Ladson majored in economics at Morehouse College, a historically Black school in Atlanta where “I came into my identity as a Black man, and I also realized how important art and culture are to everything you do.” After Morehouse, it was on to New York City to work in investment banking at Bank of America Merrill Lynch. Ladson was checking all the boxes: a successful career, good money, lots of friends.
Then in 2013, Ladson was involved in a near-fatal car crash on the New Jersey Turnpike. “The doctors said I should’ve been dead,” says Ladson, who suffered lacerations to his face and arms and injured his thigh bone. After recovering from the accident for several weeks, he returned to work at Rice Financial but quickly realized he didn’t want to be there. He took some time off to figure out where he did want to be.
“I had always suppressed an obsession with information discovery,” Ladson says. “I started thinking: What happens when our iPhones are no longer our primary computing device?” There needs to be a more anticipatory artificial intelligence system, he thought. But what does that look like?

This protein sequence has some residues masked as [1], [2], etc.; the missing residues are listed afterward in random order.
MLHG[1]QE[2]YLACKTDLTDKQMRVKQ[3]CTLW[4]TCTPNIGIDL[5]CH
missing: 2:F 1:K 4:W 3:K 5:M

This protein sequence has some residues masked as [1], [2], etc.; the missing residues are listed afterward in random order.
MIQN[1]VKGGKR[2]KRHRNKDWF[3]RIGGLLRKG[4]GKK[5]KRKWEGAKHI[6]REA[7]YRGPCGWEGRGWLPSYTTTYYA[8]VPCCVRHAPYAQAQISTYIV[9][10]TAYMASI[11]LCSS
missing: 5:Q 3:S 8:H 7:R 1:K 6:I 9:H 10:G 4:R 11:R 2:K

A user testing Drop with hand gestures.
Ladson began researching AI and VR, and the idea for Drop slowly formed. Then, as so many tech founders do, he moved west. Ladson enrolled at Draper University in Silicon Valley, the school for entrepreneurs founded by longtime venture capitalist Tim Draper. There, he met his co-founder, Geoffrey Griffin, who was immediately drawn to Ladson’s tenacity. “He’s the embodiment of grit,” says Griffin. It played out during Drop’s fundraising period, a grueling effort that left both founders defeated at times. “Neither of us had fundraised before, but where it started to impact me was seeing our competitors get more money for the same thing with the same background,” Griffin says.